Nobody Cares About Twitter


Twitter meme.

If you’re a certain type of person, it might feel like Twitter is where everything’s happening on the internet. That is very much not the case. Outside of the bubble, most people simply do not care about the bird site.

A lot of attention has been put on Twitter since Elon Musk completed his $44 Billion takeover. However—as he’s finding out—Twitter is really not very popular. The platform has an inflated sense of importance for a variety of reasons.

Twitter in Perspective

Twitter is one of the original mainstream social networks on the internet. It was launched in 2006, around the same time that Facebook was taking off and Google bought YouTube. It’s been around for a long time, but it’s never been as popular as its competitors.

The video embedded above gives us an excellent look at social media growth from 2004 to 2022. There are a few familiar names consistently at the top—Facebook, YouTube, WhatsApp, Instagram—but Twitter is not one of them.

Here are a few stats to put Twitter’s size into perspective:

  • Twitter was the third most popular social media site for a period of time in 2011-2012. That’s the best it’s ever been.
  • Tumblr has had more users than Twitter for much of its existence.
  • Instagram passed Twitter in users in less than four years despite Twitter having a four-year head start.
  • TikTok had more users than Twitter before it was even available in the U.S.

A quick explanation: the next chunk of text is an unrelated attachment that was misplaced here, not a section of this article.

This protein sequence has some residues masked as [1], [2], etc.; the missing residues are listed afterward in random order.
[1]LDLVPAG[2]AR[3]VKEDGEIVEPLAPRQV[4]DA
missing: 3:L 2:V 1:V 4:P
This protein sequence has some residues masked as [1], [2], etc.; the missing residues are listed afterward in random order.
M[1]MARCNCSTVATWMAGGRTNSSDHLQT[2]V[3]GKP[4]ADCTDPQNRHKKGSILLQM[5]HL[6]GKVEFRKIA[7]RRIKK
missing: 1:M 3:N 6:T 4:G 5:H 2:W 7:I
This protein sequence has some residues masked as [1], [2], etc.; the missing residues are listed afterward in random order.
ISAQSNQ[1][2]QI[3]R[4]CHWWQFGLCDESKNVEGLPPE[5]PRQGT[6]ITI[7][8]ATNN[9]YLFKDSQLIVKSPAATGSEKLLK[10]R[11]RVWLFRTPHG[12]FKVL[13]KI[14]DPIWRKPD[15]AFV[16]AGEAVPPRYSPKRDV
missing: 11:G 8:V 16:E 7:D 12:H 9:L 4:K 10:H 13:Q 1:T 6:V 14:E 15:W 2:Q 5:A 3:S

• Pinterest had more users than Twitter as recently as February 2022.

In January 2022, Twitter was behind Facebook, YouTube, WhatsApp, Instagram, TikTok, Facebook Messenger, Snapchat, Telegram, and Pinterest in monthly active users. People talk about Twitter in the same breath as Facebook and Instagram, when it’s actually on the same level as Quora.

RELATED: TikTok Is the New Channel Surfing

Twitter in the News

Tweet on ESPN First Take.
ESPN

If Twitter is so small in the grand scheme of things, why does it still get so much attention? That has to do with who is using Twitter—journalists, politicians, and celebrities.

A lot of people who garner attention are using Twitter to broadcast their thoughts out into the world. Even if you don’t use Twitter, you’ve probably seen tweets in the news. “[Celebrity] says [blank] about their co-star!” “[Political candidate] slams their opponent over [blank]!” You get the idea.

Anyone can make an account and interact with those journalists, politicians, and celebrities, but you don’t really have to. Even if you never use the site, what’s happening on Twitter is being regurgitated into the news cycle. This gives the impression that it’s more popular than it really is.

That’s the big difference between Twitter and a site like Tumblr. They’re both relatively similar in size, but Tumblr doesn’t have a lot of journalists, politicians, and celebrities. Big names are good for Twitter’s clout, but not its bottom line.

Twitter Loves Twitter

The other thing that contributes to Twitter’s inflated place in the social media world is how much people on Twitter talk about Twitter. I am a long-time Twitter user, and let me tell you—we love to talk shop.

In my little journalism bubble, Twitter is where all the conversation happens. Not only do we talk about our work, but we talk about the very tools that enable it. Twitter is one of those tools. Elon Musk’s Twitter acquisition has been a huge topic because it directly affects that work.

This is a somewhat unique thing about Twitter. Even the celebrities who use Twitter will often talk about Twitter. The platform itself is part of the conversation. YouTube is similar in that people who make YouTube videos love to talk about YouTube. People who use Twitter love to talk about Twitter.

Every social media network is a bubble to some degree, but Twitter’s bubble is much smaller than those of us on Twitter would like to admit. The outside world does not care, and that’s totally fine.





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